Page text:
In order to produce enamel biomimetically, knowledge of the detailed mechanisms of amelogenesis are needed and would require cell lines with reproducible, predictable and physiologically-relevant properties. Addressing the lack of appropriate cell lines from presecretory to maturation stages would allow examination of essential molecular processes- such as ion and mineral transport into the enamel space, protein secretion and removal, crystal nucleation and mineralization, and influences from extrinsic factors such as fluoride, bisphenol A, and other environmental exposures- which may perturb amelogenesis. Consistent and well-defined models would allow for controlled manipulation of environmental variables and provide insight into how those variables affect enamel crystal formation directly or indirectly through stresses on the ameloblast cells. More importantly, these models need to be more physiologically relevant to humans so that findings in the laboratory can translate to the clinic.

Recent scientific and technological advances in stem cell biology and multiscale in vitro systems from other disciplines may prove useful to overcome current research gaps in enamel generation and regeneration. For example, organoid and 3-dimensional tissue culture systems incorporating multiple interacting tissue types (also known as Microphysiological Systems or Tissue Chips) are being utilized to mimic complex tissues and organs. Incorporating ameloblasts into such bioengineered in vitro platforms could be highly beneficial, given their polarized nature, requirement for positional cues, and high metabolic rates. Studies of single ameloblasts in culture would need to be analyzed alongside cells in organ culture to determine differences in cell movement, behavior, morphology, and function. An overwhelming amount of evidence indicates that 3-dimensional co-cultures emulate best the native environment by providing biological and mechanical cues that are not present in simpler culture systems and represent an open area for adaptation in enamel research.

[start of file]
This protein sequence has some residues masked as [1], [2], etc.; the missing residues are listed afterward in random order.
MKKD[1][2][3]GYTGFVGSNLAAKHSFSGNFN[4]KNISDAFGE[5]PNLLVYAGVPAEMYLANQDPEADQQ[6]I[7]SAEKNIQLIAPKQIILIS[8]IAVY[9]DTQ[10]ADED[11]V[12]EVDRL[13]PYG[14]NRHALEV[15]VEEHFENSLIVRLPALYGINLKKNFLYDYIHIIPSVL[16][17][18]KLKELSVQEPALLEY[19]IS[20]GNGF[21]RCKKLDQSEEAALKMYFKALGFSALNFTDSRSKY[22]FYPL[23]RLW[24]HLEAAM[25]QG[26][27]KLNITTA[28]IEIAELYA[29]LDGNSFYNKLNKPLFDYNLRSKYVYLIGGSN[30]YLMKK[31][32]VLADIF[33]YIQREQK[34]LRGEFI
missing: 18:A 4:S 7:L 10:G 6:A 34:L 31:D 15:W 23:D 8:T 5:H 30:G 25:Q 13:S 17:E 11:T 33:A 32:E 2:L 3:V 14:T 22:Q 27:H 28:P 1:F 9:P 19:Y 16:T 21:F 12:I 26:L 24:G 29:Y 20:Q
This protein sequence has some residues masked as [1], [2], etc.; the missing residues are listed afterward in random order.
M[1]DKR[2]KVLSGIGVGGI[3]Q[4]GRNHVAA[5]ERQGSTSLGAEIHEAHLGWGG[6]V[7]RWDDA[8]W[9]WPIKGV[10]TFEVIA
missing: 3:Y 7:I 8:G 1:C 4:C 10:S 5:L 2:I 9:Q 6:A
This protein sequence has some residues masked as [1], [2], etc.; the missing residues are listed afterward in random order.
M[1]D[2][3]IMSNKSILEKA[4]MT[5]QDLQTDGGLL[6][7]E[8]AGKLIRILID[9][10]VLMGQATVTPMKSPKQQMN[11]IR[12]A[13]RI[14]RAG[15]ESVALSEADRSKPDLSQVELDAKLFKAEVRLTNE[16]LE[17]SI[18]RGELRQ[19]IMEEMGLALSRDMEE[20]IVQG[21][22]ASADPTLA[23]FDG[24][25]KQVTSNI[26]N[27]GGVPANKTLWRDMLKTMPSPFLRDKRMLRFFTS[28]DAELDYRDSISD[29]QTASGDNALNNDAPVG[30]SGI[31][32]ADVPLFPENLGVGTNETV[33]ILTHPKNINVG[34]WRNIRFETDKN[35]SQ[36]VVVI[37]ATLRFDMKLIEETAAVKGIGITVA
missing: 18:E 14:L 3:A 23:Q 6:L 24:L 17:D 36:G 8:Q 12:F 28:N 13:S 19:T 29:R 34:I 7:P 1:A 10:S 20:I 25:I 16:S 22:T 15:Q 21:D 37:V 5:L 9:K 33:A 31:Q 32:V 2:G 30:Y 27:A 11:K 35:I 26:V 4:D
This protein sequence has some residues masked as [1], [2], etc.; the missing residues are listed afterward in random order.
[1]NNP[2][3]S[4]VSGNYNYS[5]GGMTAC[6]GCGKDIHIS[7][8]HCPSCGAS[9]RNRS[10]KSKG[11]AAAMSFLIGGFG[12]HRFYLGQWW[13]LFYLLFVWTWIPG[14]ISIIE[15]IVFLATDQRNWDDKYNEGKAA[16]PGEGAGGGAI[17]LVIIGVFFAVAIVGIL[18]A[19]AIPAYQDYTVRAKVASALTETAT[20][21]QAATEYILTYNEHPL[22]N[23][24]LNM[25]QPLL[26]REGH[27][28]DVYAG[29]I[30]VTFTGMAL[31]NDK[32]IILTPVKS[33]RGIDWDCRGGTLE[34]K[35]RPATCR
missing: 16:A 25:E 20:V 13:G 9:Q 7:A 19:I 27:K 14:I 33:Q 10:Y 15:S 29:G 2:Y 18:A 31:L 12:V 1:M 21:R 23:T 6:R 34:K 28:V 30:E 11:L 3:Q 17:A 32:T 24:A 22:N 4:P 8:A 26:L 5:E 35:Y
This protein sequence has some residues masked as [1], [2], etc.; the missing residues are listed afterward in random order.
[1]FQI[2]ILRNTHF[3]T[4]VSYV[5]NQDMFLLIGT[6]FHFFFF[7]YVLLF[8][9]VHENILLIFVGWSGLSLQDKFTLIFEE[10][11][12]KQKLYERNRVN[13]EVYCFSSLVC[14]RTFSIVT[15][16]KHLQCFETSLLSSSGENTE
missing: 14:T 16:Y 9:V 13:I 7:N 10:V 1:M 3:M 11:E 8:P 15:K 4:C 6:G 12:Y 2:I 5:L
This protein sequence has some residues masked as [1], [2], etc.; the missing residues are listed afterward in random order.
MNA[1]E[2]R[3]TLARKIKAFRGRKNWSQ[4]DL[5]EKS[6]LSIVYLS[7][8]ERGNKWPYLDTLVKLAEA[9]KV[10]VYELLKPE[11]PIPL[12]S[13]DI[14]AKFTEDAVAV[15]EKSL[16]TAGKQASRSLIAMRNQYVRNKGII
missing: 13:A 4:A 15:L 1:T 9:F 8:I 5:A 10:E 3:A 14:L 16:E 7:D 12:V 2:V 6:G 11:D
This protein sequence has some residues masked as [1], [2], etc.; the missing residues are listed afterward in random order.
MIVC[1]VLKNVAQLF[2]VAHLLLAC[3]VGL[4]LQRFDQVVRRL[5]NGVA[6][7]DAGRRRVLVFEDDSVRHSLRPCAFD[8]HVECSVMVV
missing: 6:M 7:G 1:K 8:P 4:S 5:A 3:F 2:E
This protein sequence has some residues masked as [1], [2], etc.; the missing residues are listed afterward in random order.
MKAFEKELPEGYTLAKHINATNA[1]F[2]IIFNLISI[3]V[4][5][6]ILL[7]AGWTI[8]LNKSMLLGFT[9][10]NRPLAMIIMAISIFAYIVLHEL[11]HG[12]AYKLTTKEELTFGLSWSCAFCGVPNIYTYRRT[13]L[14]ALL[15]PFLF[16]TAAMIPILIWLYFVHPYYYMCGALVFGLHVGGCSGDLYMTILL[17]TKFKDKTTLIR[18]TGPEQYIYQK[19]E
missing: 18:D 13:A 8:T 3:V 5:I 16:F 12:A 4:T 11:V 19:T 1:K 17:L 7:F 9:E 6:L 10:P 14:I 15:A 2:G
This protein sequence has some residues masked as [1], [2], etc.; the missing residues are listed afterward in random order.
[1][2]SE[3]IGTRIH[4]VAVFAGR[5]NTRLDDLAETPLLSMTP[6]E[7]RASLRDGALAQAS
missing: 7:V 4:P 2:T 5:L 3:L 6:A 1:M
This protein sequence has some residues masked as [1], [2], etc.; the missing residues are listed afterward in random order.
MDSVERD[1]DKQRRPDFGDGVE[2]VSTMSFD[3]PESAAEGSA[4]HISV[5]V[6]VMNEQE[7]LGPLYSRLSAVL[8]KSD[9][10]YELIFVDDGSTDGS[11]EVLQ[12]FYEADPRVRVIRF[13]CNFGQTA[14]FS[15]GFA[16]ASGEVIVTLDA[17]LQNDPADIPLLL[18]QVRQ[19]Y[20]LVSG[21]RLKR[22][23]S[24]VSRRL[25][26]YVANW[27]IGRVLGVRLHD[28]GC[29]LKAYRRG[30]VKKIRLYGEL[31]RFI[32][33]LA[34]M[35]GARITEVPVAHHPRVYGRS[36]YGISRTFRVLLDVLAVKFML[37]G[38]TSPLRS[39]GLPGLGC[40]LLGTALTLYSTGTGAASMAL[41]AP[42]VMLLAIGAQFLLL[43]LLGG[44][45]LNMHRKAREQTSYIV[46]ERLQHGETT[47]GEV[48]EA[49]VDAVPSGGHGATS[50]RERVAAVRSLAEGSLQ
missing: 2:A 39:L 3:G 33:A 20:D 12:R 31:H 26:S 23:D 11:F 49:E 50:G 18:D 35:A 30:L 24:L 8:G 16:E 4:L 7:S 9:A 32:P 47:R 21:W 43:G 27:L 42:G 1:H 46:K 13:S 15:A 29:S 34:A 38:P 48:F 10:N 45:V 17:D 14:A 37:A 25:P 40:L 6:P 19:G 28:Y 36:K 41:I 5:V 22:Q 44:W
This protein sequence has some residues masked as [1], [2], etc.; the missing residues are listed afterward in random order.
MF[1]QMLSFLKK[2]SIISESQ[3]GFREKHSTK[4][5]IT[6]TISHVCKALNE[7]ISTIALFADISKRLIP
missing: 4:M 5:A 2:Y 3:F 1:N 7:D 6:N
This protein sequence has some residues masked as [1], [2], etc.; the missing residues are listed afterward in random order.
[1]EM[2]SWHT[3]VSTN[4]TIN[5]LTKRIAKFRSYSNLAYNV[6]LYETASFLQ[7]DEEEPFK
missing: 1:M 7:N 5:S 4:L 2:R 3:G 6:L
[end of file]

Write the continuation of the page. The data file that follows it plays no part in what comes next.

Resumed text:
Additional opportunities are also available in the field of cellular reprogramming and controlled differentiation of iPSC towards the ameloblast lineage. While there are advances in autologous transplantation of whole tooth germs and generation of tooth-like structures from iPSCs for regenerative medicine purposes, basic science studies are still needed to dissect the physiological processes and regulation within these cells. Gene editing techniques such as clustered regularly interspaced short palindromic repeats (CRISPR) and CRISPR-associated nuclease 9 (Cas9) are allowing unprecedented ease of manipulating highly specific genetic targets. Not only is CRISPR-Cas9 useful for correcting genetic abnormalities in patient-derived iPSCs, it can also be used to inactivate or insert mutations to create cell lines and animal models. The ability to knockin/out multiple genes simultaneously has the potential to recapitulate complex diseases and conditions, ultimately contributing to our understanding of the cellular and molecular processes in health and when they go awry in disease.